Revisiting Goldwater-Nichols: Why Making the Joint Staff A General Staff will Improve Civilian Control of the Military and Refine the Constitutional Balance of War Powers
As the United States has progressively become more involved globally since World War II, the U.S. military is being stretched beyond the professional military competency straining civilian control of the military. To remedy this, it is again time to revisit our national security structure, and adopt a General Staff in place of the Joint Staff. Following World War II and the destruction of the German General Staff by the Nazi Party, the General Staff as an institution has been emotionally rejected in the United States without a careful historical and legal examination of how that institution operates under varying forms of government and without an understanding of how it would operate under the United States’ peculiar constitutional form of government. Exploring the historical and legal roots of the General Staff demonstrates that replacing the Joint Staff with a General Staff subordinated into the chain of command will act as a check on the ever-expanding influence of the military, while at the same time strengthening the military’s ability to decisively defend U.S. national interests. Further, a General Staff will clarify the constitutional separation of military powers in a way that mitigates the politicizing effects of the separation of powers doctrine restoring balance to the constitutional division of military powers.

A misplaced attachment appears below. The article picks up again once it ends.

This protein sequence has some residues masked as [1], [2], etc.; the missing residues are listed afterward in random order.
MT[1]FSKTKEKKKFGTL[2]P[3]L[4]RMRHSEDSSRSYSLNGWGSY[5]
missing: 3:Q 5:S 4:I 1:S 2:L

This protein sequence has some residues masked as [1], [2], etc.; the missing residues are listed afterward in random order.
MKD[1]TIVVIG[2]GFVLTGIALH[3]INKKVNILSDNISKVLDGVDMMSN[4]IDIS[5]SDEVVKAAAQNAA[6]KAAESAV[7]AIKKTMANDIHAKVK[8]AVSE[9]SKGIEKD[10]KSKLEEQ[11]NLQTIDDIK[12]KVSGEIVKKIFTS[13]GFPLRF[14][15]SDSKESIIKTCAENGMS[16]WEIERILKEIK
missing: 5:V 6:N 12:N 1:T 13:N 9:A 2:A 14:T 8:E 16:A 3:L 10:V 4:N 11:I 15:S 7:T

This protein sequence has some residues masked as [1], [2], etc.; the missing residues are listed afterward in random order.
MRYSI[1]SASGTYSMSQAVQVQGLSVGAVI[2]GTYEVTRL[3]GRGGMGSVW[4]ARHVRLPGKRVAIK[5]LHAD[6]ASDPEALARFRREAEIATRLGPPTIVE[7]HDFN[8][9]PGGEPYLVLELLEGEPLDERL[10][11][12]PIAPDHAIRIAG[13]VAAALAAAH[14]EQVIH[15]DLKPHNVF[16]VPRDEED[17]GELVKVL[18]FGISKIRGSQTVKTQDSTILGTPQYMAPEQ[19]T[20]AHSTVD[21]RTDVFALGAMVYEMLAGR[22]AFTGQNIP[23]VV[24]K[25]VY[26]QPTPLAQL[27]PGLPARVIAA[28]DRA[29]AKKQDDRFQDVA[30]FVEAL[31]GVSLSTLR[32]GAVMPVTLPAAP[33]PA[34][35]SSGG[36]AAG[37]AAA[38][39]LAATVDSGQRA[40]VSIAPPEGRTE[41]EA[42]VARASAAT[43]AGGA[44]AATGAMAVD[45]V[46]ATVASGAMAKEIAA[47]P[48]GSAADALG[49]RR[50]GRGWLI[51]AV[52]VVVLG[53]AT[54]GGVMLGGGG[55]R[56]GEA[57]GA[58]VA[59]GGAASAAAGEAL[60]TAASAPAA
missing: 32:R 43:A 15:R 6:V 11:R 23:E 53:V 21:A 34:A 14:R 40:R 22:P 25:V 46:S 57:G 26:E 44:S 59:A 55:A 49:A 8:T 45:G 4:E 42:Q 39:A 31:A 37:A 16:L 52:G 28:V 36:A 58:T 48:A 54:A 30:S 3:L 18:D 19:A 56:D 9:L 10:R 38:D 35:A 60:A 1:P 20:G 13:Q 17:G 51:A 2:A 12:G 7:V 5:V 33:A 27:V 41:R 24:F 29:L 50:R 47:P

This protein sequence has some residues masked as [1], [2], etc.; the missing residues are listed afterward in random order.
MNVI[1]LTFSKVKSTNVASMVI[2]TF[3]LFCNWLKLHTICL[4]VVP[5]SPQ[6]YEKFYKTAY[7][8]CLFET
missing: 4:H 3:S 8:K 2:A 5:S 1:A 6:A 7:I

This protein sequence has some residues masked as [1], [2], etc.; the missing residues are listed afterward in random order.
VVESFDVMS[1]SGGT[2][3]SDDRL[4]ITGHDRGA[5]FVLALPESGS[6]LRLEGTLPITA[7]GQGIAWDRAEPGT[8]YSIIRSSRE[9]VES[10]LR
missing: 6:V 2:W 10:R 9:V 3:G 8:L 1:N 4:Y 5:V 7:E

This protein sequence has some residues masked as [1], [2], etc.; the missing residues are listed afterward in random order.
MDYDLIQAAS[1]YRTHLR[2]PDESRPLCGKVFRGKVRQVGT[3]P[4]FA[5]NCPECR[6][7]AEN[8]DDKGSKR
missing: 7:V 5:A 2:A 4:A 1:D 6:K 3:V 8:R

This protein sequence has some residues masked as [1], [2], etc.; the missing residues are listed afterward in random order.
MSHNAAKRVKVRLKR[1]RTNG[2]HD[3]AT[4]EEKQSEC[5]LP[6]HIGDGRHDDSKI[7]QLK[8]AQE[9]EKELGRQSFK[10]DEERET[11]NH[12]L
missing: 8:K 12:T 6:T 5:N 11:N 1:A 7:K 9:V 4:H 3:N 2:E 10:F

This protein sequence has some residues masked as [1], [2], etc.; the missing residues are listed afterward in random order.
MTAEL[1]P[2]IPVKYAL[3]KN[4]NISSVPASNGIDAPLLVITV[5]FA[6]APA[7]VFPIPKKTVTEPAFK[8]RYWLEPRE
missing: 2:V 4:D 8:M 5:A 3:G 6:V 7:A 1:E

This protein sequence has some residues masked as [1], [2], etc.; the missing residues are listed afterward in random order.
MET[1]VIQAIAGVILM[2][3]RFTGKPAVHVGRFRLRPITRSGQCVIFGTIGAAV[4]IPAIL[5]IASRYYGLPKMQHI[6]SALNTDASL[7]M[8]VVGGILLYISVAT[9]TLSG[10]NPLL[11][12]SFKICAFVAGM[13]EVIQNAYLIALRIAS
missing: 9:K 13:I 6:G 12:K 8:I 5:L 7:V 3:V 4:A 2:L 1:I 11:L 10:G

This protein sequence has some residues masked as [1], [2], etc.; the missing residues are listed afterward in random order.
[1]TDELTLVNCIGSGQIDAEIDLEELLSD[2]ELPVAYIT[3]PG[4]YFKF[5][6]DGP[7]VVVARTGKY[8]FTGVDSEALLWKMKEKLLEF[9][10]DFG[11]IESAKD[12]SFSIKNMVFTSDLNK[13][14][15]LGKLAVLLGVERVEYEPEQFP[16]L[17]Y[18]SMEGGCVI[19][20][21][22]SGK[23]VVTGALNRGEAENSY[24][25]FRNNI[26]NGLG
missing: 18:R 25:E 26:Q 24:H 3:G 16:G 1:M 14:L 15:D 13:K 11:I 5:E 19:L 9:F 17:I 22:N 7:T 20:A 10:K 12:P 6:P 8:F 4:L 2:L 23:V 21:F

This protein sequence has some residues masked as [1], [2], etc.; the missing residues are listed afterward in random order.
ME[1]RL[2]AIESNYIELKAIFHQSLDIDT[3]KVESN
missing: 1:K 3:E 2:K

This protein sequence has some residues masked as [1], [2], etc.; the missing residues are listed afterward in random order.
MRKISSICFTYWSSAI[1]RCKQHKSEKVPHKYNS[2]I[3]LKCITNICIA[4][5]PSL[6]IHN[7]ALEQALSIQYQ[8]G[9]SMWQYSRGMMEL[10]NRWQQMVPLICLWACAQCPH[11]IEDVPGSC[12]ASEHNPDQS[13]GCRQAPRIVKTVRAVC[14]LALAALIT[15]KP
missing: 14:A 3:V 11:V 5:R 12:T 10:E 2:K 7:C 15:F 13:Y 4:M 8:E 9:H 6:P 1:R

Michael D. Minerva
"Revisiting Goldwater-Nichols: Why Making the Joint Staff A General Staff will Improve Civilian Control of the Military and Refine the Constitutional Balance of War Powers,"
American University National Security Law Brief,
Available at: https://digitalcommons.wcl.american.edu/nslb/vol13/iss1/3